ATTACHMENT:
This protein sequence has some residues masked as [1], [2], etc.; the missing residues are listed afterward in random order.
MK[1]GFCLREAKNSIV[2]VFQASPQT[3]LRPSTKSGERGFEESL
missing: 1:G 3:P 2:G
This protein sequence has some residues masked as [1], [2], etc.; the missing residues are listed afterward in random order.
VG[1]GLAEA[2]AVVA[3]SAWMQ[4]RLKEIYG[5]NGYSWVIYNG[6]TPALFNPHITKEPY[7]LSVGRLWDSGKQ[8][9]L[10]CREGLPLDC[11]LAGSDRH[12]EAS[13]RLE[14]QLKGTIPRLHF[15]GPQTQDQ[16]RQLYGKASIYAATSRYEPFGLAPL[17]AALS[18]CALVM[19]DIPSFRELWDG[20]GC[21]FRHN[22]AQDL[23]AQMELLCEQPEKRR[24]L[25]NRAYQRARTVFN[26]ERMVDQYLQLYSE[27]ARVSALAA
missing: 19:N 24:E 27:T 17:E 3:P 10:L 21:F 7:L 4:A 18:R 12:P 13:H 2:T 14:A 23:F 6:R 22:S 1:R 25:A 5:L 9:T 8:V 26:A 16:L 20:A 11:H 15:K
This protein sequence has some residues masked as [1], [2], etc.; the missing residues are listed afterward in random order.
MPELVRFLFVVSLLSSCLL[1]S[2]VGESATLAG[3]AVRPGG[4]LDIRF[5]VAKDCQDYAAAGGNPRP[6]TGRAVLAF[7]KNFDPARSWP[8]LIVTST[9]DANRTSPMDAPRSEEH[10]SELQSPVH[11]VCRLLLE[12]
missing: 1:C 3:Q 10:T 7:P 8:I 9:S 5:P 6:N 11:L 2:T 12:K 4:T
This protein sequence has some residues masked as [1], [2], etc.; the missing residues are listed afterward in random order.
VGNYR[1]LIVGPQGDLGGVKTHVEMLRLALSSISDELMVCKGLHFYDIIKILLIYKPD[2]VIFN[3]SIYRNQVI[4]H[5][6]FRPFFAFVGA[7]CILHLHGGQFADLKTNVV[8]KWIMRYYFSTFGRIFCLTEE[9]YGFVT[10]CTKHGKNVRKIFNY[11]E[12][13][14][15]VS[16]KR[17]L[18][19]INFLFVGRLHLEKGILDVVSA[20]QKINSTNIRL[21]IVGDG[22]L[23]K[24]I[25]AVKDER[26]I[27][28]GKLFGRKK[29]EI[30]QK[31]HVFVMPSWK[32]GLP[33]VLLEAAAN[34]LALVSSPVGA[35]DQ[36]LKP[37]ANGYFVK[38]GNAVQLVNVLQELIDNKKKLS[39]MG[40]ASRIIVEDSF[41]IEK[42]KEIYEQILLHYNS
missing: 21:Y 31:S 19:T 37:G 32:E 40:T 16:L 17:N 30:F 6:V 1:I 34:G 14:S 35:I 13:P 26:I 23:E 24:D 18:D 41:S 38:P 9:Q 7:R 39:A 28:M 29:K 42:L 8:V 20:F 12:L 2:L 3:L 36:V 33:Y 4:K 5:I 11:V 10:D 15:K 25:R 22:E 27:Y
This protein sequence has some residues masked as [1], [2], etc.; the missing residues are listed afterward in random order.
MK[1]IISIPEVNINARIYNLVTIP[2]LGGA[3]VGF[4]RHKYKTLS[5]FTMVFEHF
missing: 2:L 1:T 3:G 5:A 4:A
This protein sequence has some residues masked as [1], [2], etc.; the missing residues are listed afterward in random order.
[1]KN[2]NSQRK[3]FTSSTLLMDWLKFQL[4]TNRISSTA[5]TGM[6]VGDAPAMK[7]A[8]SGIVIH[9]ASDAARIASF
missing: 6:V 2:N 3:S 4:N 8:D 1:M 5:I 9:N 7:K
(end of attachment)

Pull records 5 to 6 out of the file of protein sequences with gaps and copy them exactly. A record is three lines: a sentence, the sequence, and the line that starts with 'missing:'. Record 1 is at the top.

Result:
This protein sequence has some residues masked as [1], [2], etc.; the missing residues are listed afterward in random order.
MK[1]IISIPEVNINARIYNLVTIP[2]LGGA[3]VGF[4]RHKYKTLS[5]FTMVFEHF
missing: 2:L 1:T 3:G 5:A 4:A
This protein sequence has some residues masked as [1], [2], etc.; the missing residues are listed afterward in random order.
[1]KN[2]NSQRK[3]FTSSTLLMDWLKFQL[4]TNRISSTA[5]TGM[6]VGDAPAMK[7]A[8]SGIVIH[9]ASDAARIASF
missing: 6:V 2:N 3:S 4:N 8:D 1:M 5:I 9:N 7:K